People seeking pain relief are turning to alternative therapies. Some of these pain-relieving practices include physical therapy, chiropractic manipulation, yoga, and supplements.
One method that is becoming increasingly popular is dry needling. Dry needling is a treatment where a trained practitioner inserts fine needles into the trigger points of a muscle. When the trigger point releases, the patient experiences pain relief.
The needle used for dry needling contains no medication or fluid, and it does not inject anything into the body. The number of needles used varies according to the size of the treated area and the desired number of appointments. The average dry needling session involves 5-20 needles, which are removed a few minutes after insertion.
The Advantages of Dry Needling
Dry needling can benefit athletes, injured people, or those with health conditions. Unlike prescription pain medicine and surgery, dry needling has very few side effects and risks.
Here are some advantages of using this particular type of therapy:
- Pain Relief: The needles used in dry needling trigger the body to build new muscle fibers, and release pain stored in tight muscles. The patient, not only experiences reduced pain, but they also experience relaxation.
- Speedier Recovery: The therapy releases lactic acid stored in muscles. Blood flow and oxygen then flow to the targeted area. Patients recover faster from their injury and can return to their regular activities.
- Exactness: Dry needling isolates and treats the desired area. The trained practitioner has the anatomical knowledge to create a treatment map. Once trigger points are identified, needles are inserted at precise points.
- Better Range of Motion: Flexibility and range of motion improve after treatment. Activated muscles then respond to the demands of athletic performance and daily tasks.
Dry Needling Risks and Side Effects
Dry needling is safe when performed by a trained professional, such as a licensed physical therapist who is trained in the practice. Like every procedure, however dry needling does carry the risk of minor side effects.
Here are some potential side effects and risks of dry needling:
- Short-term increase in pain: This usually resolves within 24-48 hours after treatment through gentle stretching and massage.
- Bruising or bleeding: These can occur at the insertion site and it is a rare side effect, affecting only 10% of patients. It is more likely to occur with patients who have blood vessel disorders or who are taking blood thinners.
- Fainting: This is more common with people who have low blood pressure or who are dehydrated or hungry prior to their appointment. It can also happen to senior citizens, active, healthy men, or people who may be weak for any number of reasons.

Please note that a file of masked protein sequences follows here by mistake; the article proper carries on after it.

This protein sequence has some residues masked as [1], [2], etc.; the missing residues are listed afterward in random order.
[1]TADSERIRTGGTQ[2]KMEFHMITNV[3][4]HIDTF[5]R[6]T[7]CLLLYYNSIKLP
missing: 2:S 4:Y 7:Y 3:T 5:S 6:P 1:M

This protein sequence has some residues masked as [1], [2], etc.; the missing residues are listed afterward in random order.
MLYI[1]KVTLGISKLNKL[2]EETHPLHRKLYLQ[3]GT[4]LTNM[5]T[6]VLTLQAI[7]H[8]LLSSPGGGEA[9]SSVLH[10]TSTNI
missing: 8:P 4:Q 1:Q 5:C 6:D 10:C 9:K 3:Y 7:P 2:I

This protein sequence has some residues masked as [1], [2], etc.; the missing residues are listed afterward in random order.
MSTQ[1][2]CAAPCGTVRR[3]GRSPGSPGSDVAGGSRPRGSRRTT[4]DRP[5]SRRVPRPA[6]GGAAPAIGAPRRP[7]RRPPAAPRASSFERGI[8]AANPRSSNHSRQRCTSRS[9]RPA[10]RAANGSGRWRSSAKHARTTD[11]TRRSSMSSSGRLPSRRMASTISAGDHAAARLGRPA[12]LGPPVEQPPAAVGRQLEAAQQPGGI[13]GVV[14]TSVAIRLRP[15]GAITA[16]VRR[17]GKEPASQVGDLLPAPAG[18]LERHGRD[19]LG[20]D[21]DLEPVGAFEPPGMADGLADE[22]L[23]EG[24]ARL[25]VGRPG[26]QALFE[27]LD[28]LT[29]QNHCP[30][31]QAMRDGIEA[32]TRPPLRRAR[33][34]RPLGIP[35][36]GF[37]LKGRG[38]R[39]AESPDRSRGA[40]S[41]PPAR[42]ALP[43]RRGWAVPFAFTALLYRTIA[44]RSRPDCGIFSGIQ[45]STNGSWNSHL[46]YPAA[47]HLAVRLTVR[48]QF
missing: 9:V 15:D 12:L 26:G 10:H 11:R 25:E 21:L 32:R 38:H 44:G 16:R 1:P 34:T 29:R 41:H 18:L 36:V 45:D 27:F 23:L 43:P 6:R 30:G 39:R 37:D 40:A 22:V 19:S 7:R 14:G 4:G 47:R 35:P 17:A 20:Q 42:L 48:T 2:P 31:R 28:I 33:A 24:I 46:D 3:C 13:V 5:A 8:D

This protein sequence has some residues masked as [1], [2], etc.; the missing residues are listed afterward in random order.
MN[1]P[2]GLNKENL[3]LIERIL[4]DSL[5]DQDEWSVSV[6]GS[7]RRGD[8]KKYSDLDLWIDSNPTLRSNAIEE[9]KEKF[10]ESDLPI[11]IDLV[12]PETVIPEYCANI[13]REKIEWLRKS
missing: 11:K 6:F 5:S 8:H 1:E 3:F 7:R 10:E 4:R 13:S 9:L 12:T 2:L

- Fatigue: Some people report feeling tired after a dry needling session.
- Skin Reactions: Some patients have small red spots appear on their skin which typically resolve after a few minutes or a few hours.
Dry Needling vs. Acupuncture
Acupuncture is a practice that has been around for thousands of years and is used by tens of thousands of licensed practitioners. These practitioners study for three to five years, learning how to use needles and diagnose ailments. They study under a senior acupuncturist and undergo testing as well as continued education to maintain licensure. The American Medical Association recognizes acupuncture as a medical treatment, and some insurance plans do provide coverage.
In acupuncture, the principle is that discomfort and pain result from blocked energy or chi. By removing blocked energy, the body returns to a state of balance and has improved energy flow.
Acupuncturists are typically certified by the National Certification Commission for Acupuncture and Oriental Medicine. Most states require that acupuncturists must be certified in order to practice.
Dry needling differs from acupuncture in that it is based on Western medicine and research, and it directly addresses muscle trigger points. Acupuncture is more focused on placing needles along meridians in the body in order to re-balance energy movement. Dry needling creates a twitch response in the muscle which allows the muscle to relax. Both practices seek to reduce pain and promote healing, they just have different methods and philosophies.
Finding a Practitioner and What To Expect
It is important to find a practitioner that is certified to perform functional dry needling. Here at GinaV Physical Therapy, our clinic is run by Gina Vanderheiden, who is one of the few physical therapists in the Omaha metro area who is certified to provide this type of therapy.
Once you made the appointment for dry needling, here are some helpful tips:
- If you take medicine for pain, including Tylenol, take it before your appointment so that you are not clenching your muscles.
- Move freely after the session, which allows any pain to dissipate. A massage can be helpful in preventing soreness.
- Plan an outfit that allows the practitioner easy access to your problem area, and one that is easy to get in and out of.
- Follow your practitioner’s orders, especially advice about stretching. Soak in a hot bath after treatment and use heat or ice as prescribed.
- If you take prescription medications, continue to take them as prescribed.
- If you want fewer needles, it is okay to ask your practitioner. This can prevent muscle burn-out.
Achieve Your Best Outcome With Dry Needling
No one wants to live with chronic pain. Whether you are suffering from arthritis, an injury, or a more complex condition, dry needling can help you get back on your feet and feel better fast.
With dry needling, you can be sure that your problem area is targeted and treated. You can gain muscle recovery and have a better range of motion. You won’t have the side effects and risks of surgery and unnecessary drugs.
Don’t delay in making an appointment today. Reclaim your health and get back to doing the things you love to do!